“You would think astrologers would have noticed after 2,000 years of making predictions that every 20 years or so things would get messed up,” said Phil Plait, an astronomer at Sonoma State University, in Rohnert Park, Calif. “And then someone would say, ‘Maybe there’s another planet out there.’ “Astrologists argue that they have never asserted that the known planets and stars account for every last detail of human life. “We assume there are going to be other planets,” said Deb McBride, an astrologer in Brooklyn.
Leigh Oswald, an astrologer in London, said unknown forces may determine when scientists discover new planets. “A planet is discovered when it’s appropriate for humanity to understand it,” she said. “In other words, when we are ready for it.”
Throughout history, when faced with the addition of a new planet, many astrologers have duly figured out how to use it in their calculations. Pluto, the most recently discovered planet, is so tightly woven into astrological charts, to lose it would be unthinkable, Ms. Oswald said. “It’s been observed to have a huge influence on people’s lives.”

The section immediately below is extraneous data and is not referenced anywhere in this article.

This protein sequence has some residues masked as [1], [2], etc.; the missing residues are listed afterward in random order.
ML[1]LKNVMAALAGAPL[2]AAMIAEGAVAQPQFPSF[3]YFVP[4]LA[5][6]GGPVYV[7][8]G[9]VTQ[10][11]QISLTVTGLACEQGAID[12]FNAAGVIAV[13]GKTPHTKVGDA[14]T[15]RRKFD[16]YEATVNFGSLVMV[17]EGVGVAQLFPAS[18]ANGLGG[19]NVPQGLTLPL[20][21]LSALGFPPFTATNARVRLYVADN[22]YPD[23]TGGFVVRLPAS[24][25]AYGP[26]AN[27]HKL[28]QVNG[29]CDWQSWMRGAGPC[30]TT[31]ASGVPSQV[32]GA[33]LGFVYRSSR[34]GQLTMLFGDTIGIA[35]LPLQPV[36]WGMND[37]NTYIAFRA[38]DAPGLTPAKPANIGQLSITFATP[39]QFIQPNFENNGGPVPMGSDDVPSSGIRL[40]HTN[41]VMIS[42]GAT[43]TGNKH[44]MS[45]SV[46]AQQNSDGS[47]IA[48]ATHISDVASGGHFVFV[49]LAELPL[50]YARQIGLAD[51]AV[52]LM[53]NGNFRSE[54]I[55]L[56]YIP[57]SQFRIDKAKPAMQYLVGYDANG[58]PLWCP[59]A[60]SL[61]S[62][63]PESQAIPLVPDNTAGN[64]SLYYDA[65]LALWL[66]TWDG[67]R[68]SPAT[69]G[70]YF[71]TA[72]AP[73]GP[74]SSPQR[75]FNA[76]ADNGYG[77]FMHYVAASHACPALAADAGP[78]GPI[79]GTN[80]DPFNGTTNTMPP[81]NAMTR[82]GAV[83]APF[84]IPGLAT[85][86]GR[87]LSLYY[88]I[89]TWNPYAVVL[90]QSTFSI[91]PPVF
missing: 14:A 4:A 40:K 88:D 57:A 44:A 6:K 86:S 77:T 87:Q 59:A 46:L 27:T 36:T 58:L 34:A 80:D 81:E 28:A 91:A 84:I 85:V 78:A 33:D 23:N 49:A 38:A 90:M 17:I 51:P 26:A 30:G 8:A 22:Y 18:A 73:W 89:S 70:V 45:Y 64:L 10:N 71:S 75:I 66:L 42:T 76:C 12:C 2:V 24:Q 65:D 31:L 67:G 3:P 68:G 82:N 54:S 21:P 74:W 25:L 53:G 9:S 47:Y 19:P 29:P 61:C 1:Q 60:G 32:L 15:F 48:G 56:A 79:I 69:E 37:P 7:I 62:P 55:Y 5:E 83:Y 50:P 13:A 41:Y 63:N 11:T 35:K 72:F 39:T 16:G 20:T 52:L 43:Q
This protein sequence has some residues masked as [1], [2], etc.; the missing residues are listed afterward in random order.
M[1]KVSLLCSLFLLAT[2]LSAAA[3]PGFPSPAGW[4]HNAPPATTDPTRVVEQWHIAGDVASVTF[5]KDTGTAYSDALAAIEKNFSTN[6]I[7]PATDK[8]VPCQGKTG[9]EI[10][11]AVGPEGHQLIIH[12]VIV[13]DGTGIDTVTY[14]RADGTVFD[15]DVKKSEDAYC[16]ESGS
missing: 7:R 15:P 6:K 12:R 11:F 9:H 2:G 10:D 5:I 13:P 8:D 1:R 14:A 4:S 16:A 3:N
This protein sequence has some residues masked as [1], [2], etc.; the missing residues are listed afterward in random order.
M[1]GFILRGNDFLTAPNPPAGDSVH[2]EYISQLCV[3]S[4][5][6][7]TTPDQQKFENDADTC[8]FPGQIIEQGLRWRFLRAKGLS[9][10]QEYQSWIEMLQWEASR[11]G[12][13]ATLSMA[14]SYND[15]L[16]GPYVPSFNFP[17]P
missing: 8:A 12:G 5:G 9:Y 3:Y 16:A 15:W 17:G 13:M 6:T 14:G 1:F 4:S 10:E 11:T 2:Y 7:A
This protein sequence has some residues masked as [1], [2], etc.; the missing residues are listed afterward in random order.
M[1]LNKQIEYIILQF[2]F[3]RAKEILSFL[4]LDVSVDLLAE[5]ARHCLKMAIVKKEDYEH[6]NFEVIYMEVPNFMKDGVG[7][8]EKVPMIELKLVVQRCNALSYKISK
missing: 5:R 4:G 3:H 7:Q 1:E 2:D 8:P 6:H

Because Pluto is an outer planet, it operates on a level that affects humanity as a whole as well as individuals, astrologers say. (The farther out a planet is, theoretically, the more global its effects.) Named for the Greek god of the underworld, Pluto brings about unexpected changes. “It’s usually dark,” Ms. McBride said. “It’s usually a huge upheaval in someone’s life.” That upheaval – in a person’s health, family or career – is generally followed by a rebuilding, a resurrection, she said.
Pluto is in Sagittarius right now, which to astrologers means it is exerting an influence on larger social forces like religions, ideologies and cultural traditions. “When you put Pluto in a sign like Sagittarius, you start getting religious wars, differences in cultures,” Ms. McBride said.